But when was the last time liberals gave the benefit of the doubt to conservatives? Obama says opponents to his health-care initiative are all being paid off by corporate interests. Pelosi says we're un-American and carry swastikas around.
So forget nice.
Liberals have a basic problem with freedom. They don't like it. Well, to be more precise, they don't like it when it's other people's freedom. Congress is careful to exempt themselves from whatever plans they force on us. It fits the pattern. Obama preaches public education but sends his girls to a posh private school. Geithner is fine with raising taxes on us while not paying his own. Congress is against corporate jets for CEOs of bankrupt firms, but is in favor of corporate jets for morally bankrupt Congressmen. Al Gore travels the world in private jets and Lincoln Town Car limousines to lecture the rest of us about our unsustainable carbon footprints.
Socialism for thee, but not for me.
And then there is PDS to deal with -- namely, Palin Derangement Syndrome. I was discussing the Obama health-care initiatives with a liberal correspondent, and for some reason, it became clear that I was not allowed to have an opinion without first having to pass the Palin test.
Specifically: I was asked, where does Sarah Palin get off telling people the legislation calls for government "death panels"?
Where do I begin? Why not all the way back to ninth grade? I have been a conservative since she was in kindergarten. I don't feel like my opposition to this initiative is dependent on what Sarah Palin says. I haven't often sent her a letter asking for her permission to oppose socialism, nor to her credit has she demanded one.
Obviously, Ms. Palin didn't design her remarks to elicit coos of approval from the American left. (If that's a sin, I should be in Hell right this second.) But, aside from the fact that, for the first time since Reagan, liberals have had to face a conservative who is as good as they are at using inflammatory catch phrases, I don't think she is all that far off the mark.
Last I heard, medical care is still what economists classify as a "scarce good" -- meaning not that it is rare, but that all of us can't have all we may want or need in a limitless supply. That means, at some point, someone makes decisions as to who gets it and who doesn't.
Under socialized medicine, that someone is the government.
We have all heard horror stories from liberals about how this or that HMO denied care to someone. Well, to the consumer, the advantage of HMOs is that not everyone is forced to use the same HMO, and the HMOs are bound by contractual law in such a way that there is only so much they can legally deny to a paying customer.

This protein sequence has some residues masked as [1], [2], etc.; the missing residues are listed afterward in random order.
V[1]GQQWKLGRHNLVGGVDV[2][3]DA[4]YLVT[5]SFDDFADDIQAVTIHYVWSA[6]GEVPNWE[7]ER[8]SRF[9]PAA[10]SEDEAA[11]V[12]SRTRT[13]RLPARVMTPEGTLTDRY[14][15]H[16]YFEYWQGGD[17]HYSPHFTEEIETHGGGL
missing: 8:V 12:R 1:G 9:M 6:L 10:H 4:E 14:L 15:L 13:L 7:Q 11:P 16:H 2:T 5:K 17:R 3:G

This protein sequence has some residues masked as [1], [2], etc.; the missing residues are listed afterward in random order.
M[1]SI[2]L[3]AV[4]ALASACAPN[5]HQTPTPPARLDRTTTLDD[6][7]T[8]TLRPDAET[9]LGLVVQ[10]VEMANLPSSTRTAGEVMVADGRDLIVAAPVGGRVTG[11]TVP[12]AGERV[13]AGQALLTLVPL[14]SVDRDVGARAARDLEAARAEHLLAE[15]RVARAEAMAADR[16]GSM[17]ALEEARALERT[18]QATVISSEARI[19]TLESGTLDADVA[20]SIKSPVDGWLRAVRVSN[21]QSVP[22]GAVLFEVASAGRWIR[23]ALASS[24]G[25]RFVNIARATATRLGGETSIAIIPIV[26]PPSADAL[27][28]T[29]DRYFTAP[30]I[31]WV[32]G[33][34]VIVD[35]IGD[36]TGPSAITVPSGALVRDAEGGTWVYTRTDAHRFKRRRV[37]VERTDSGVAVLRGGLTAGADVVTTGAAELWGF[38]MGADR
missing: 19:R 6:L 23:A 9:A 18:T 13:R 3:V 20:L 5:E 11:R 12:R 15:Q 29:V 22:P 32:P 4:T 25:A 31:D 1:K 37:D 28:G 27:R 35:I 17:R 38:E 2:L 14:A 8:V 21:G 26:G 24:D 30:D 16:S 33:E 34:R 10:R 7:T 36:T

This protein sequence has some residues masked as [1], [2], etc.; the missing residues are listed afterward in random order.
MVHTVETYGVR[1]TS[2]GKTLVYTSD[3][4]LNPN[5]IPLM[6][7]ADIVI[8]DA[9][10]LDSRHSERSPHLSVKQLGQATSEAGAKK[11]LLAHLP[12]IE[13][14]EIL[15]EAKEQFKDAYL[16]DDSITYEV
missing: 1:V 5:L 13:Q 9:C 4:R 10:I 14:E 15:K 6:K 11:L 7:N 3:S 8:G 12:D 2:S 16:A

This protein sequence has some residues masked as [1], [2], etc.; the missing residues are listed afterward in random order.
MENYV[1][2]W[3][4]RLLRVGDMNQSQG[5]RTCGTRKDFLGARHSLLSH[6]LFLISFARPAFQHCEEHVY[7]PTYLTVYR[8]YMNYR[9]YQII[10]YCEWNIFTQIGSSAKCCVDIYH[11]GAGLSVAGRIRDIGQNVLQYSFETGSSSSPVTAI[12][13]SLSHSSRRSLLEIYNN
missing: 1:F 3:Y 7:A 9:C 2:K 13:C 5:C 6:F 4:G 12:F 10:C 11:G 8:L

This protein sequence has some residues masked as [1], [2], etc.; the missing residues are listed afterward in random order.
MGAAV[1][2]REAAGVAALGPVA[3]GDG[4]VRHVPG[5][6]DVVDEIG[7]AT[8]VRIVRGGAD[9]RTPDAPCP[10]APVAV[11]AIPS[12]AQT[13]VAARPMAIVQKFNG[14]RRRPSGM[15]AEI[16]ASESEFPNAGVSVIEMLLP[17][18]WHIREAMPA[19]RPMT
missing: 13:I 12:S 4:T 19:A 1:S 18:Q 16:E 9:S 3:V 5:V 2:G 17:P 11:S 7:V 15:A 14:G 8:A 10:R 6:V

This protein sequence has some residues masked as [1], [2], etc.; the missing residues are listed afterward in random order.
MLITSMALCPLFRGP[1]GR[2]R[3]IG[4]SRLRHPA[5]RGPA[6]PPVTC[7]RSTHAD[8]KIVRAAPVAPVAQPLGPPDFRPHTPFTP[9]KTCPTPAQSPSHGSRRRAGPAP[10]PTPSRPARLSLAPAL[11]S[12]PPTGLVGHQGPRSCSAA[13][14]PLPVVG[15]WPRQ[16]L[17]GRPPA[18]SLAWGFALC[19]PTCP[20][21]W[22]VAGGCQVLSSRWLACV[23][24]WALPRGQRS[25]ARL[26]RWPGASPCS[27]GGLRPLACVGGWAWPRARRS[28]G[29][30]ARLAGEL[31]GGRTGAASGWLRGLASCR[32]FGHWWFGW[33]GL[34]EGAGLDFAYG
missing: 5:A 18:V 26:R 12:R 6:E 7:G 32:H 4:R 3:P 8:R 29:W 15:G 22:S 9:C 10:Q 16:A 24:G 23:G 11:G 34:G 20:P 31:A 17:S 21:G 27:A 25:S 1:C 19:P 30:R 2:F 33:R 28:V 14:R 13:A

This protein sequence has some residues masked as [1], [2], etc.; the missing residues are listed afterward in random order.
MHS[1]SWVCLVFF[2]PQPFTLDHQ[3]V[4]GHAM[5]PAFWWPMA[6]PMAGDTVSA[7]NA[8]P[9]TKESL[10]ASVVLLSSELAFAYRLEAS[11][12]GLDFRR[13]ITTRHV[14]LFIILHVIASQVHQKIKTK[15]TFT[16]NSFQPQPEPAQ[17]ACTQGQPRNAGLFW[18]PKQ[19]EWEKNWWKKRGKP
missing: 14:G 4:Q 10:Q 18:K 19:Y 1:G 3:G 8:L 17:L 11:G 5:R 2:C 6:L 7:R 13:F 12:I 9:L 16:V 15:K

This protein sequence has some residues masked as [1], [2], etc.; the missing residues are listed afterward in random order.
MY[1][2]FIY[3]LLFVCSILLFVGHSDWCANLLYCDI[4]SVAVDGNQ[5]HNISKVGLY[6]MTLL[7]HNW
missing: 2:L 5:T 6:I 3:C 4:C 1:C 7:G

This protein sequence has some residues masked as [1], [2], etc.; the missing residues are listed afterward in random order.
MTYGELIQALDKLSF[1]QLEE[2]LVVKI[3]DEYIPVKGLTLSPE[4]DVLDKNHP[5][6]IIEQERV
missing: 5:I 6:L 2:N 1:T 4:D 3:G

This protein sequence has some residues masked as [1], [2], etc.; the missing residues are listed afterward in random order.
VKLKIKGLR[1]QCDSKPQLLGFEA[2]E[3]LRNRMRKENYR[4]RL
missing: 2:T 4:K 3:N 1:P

In other words, the customer has options. Maybe not quite as many as he might like, but they're there.
The government will deny care just like the HMOs do. Bet the rent on it.
And when the same life-or-death decisions are made by the government, the avenues of redress are not as obvious nor are the options as plentiful. Since government is a political entity, such decisions will tend to be made politically -- favored constituencies, favored states, etc. But all the wishful thinking in the world will not make medical care a free good, like oxygen. That means rationing. That means someone will make the life-or-death decisions. And that means the government will be the one who makes them.
If Sarah Palin wants to call those decision-makers a "death panel", she is doing liberals a greater disservice than she is doing to the truth. I say, she's close enough.
In other countries with socialized medicine, end-of-life things are treated in the manner you can expect to see here when our time comes. In Britain, for example, they just quit feeding old people at the hospital, so family members who still love their grandparents have to smuggle in food. In the Netherlands, where there is euthanasia, the doctors can just flat-out kill you; only an idiot lets himself get checked into a Dutch hospital if he's older than, say, 55. My age.
There are clues that the Obama administration may value human life somewhat differently than most Americans. Here's what John P. Holdren, director of the White House Office of Science and Technology Policy, wrote:
"The fetus, given the opportunity to develop properly before birth, and given the essential early socializing experiences and sufficient nourishing food during the crucial early years after birth, will ultimately develop into a human being."
"...will ultimately develop into a human being." I don't think Herr Goebbels could have said it better.
Sorry, I don't want these people in charge of deciding my health-care options.